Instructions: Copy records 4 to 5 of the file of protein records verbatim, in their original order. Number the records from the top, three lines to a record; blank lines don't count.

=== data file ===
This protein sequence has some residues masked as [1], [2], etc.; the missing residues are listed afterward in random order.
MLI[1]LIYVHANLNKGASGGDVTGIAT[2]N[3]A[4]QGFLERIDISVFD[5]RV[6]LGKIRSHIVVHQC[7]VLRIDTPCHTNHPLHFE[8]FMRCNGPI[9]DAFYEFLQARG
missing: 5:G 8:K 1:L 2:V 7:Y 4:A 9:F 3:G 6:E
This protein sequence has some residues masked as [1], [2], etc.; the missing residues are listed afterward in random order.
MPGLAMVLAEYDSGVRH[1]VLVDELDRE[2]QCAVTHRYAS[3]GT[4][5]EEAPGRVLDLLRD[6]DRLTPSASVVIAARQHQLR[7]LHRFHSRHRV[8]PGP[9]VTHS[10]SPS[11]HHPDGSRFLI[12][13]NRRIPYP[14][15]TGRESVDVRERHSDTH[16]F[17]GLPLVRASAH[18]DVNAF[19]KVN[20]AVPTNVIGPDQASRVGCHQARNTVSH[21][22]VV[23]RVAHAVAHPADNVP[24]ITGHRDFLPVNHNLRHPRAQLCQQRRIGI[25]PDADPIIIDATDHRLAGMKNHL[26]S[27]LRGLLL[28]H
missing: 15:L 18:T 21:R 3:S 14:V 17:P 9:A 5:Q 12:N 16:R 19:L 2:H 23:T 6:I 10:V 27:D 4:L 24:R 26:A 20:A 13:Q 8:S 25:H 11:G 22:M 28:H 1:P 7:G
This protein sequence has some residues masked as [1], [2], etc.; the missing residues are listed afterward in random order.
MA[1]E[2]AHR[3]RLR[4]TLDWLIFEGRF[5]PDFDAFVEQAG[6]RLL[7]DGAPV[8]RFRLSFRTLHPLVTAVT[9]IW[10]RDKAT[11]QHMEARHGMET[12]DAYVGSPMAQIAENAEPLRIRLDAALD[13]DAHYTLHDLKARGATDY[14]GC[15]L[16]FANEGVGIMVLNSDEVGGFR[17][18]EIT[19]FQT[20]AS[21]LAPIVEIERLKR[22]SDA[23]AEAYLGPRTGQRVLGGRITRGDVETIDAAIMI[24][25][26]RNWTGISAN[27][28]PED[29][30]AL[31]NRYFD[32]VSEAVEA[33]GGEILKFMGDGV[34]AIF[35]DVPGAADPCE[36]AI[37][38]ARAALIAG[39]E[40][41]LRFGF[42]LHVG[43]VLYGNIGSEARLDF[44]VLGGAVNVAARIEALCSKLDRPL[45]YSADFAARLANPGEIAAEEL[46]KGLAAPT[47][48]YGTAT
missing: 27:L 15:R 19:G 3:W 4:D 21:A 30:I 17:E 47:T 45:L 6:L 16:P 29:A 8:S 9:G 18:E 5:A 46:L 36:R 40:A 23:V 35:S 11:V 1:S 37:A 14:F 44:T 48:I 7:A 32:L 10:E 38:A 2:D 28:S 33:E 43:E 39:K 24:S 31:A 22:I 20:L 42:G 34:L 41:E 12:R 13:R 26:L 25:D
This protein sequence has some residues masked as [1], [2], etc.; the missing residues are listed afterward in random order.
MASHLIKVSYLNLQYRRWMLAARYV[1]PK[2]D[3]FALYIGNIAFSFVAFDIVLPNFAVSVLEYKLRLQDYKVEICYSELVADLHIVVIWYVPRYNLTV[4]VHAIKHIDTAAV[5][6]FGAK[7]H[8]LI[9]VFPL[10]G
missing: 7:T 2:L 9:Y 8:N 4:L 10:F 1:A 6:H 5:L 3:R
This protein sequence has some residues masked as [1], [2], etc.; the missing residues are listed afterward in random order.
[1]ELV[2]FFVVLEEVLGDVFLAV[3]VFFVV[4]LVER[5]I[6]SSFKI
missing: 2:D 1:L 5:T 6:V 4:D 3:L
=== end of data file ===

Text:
This protein sequence has some residues masked as [1], [2], etc.; the missing residues are listed afterward in random order.
MASHLIKVSYLNLQYRRWMLAARYV[1]PK[2]D[3]FALYIGNIAFSFVAFDIVLPNFAVSVLEYKLRLQDYKVEICYSELVADLHIVVIWYVPRYNLTV[4]VHAIKHIDTAAV[5][6]FGAK[7]H[8]LI[9]VFPL[10]G
missing: 7:T 2:L 9:Y 8:N 4:L 10:F 1:A 6:H 5:L 3:R
This protein sequence has some residues masked as [1], [2], etc.; the missing residues are listed afterward in random order.
[1]ELV[2]FFVVLEEVLGDVFLAV[3]VFFVV[4]LVER[5]I[6]SSFKI
missing: 2:D 1:L 5:T 6:V 4:D 3:L